of La Follette
Information from this article
was extracted with permission from Dr. Miller McDonald's book
Campbell County Tennessee USA: A History of Places, Faces,
Happenings, Traditions, and Things, Vol. 1.
From 1806, the area of Campbell County presently
known as La Follette was a primitive and unsettled area. By the
middle 1830s, activities were centered around a trading post operated
by Moses F. Rainwater. He opened a post office on July 24, 1835
which he named London after the capital of his native country. By
1836, the trading post failed, and the post office was discontinued.
However, the small community continued for the next 25 years under
the name of London.
Before the Civil War broke out, the name Big
Creek Gap replaced the name London. United States maps during this
time period showed prominent geographical features of the area.
Among them were Roger's Gap, Walker's Gap, and Big Creek Gap. On
April 18, 1875, another post office was established in the area
and named Big Creek Gap. The post masters were
Every small community has its focal point
where people gather to socialize. Big Creek Gap was no different.
Its focal point seemed to be the Ausmus Flour Mill built and operated
by John Franklin Ausmus in about 1885. Ausmus was born in Speedwell
in 1862 while Big Creek Gap was under occupation during the Civil
War. His father was Thomas Ausmus, who was killed by an Indian named
Anninias Honeycutt. After the death of his father, John and his
brother went to work caring for their widowed mother and young sister.
Eventually, they were able to buy a 700-acre farm known as the Betty
Van Bebber Farm in Speedwell. Construction on the Flour Mill began.
Due to the large farm area of that day, wagons of grains would be
lined up outside and waiting outside the mill. Some days as many
as six to eight wagons were lined up waiting. The mill was prosperous
until about the mid 1920's when Ausmus got caught up in the depression
and lost the mill.
In 1892, Harvey and Grant La Follette came
to Big Creek Gap from Thorton, IN and organized the La Follette
Coal, Iron and Railway Company. Harvey served as the president and
general manager while his brother, Grant, served as director and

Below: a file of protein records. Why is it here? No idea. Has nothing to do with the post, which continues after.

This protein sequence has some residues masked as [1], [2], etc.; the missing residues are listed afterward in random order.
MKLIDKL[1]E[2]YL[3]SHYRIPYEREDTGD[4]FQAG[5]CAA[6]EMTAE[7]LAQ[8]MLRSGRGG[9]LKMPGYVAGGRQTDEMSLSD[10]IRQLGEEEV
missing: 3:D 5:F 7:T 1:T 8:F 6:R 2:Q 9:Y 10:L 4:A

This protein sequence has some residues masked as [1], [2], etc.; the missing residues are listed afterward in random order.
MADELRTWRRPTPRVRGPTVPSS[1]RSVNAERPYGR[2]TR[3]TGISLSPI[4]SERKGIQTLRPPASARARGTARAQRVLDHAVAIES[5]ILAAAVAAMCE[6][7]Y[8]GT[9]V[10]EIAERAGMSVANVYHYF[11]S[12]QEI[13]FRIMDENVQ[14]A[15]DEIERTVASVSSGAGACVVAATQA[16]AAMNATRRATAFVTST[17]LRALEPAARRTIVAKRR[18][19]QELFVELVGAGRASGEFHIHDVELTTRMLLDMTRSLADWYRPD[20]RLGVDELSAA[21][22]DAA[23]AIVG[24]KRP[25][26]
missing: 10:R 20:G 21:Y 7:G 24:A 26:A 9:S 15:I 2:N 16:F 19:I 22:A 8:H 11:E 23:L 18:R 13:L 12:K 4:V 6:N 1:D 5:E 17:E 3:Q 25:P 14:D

assistant treasurer. In 1895, the residents passed around a petition
to have the name of the town changed from Big Creek Gap to La Follette.
In order for the town to grow and prosper, Harvey realized that
railroads were needed. In 1897, he linked La Follette to the Southern
Railway Line by completing the track from Vasper, TN to La Follette.
On March 13, 1894 the name of the post office
was officially changed from Big Creek Gap to La Follette. The postmasters
- John F. Graves, April 16, 1875 - March 24,
- Martin L. Sharp, Mar 25, 1878 - May 21,
- William S. Bowman, May 22, 1879 - March
- Isaac M. Ayers, March 22, 1883 - June 11,
- John W. D. Douglas, June 12, 1884 - April
- William W. Burket, April 9, 1889 - November
- James H. Wright, November 24, 1891
- William H. Wright, August 21, 1893 - March
On May 10, 1904, tragedy struck the small
town when a fire broke out at the Cumberland Inn and destroyed most
of the town. It was believed that that fire broke that the fire
started in closet at the front of the Inn. This closet, located
under the entrance steps, was full of mops, lanterns, and brooms.
- Alvis J. Carr, Apr 7, 1896 - Jan 17, 1899
- George W. Graham, Jan 18, 1899 - Mar 14,
- Evan T. Warner, Mar 15, 1902 - Jan 6, 1905
- James W. Taylor, Jan 7, 1905 - June 25,
- John P. Rogers, June 25, 1910 - Jan 23,
- William H. Delan, Jan 24, 1912 - June 5,
- A. M. Riggs, June 6, 1914 - May 6, 1919
- William Mozingo, May 7, 1919 - January 22,
- James D. Miller, Jan 23, 1920 - Jan 31,
- Alfred F. Agee, Feb 1, 1922 - Oct 4, 1933
- Irene Miller, Oct 5, 1933 - Nov 3, 1952
- Charles H. Russell, Nov 4, 1952 - May 20,
- Alan T. Murray, May 21 1953 - Apr 24, 1954
- Joe M. Carden Apr 25, 1954 - Aug 7, 1958
- William F. Parrott, Aug 8, 1958 - Aug 8,
About 5:15 in the morning, Dr. Louis Winkler,
who owned Winkler's Drug Store near the Cumberland Inn, was making
ice cream for the day's trade. When suddenly, he heard a commotion
and someone yelled "Fire!" The commotion and the blaze awoke patrons
of the Cumberland Inn. Dr. W. C. Adams broke his leg jumping from
the third floor of the building. J. H. Heinrichs left the inn in
an old fashion dressing down and clutching his eight-month-old son.
During the course of the fire, some 220 men working at the La
Follette Coal, Iron, and Railway Company rushed over to fight
the blaze. For most of the day, the men worked fervently to put
out the blaze. Of the 35 buildings destroyed, thirteen of them
were saloons. It was a miracle that no lives were lost.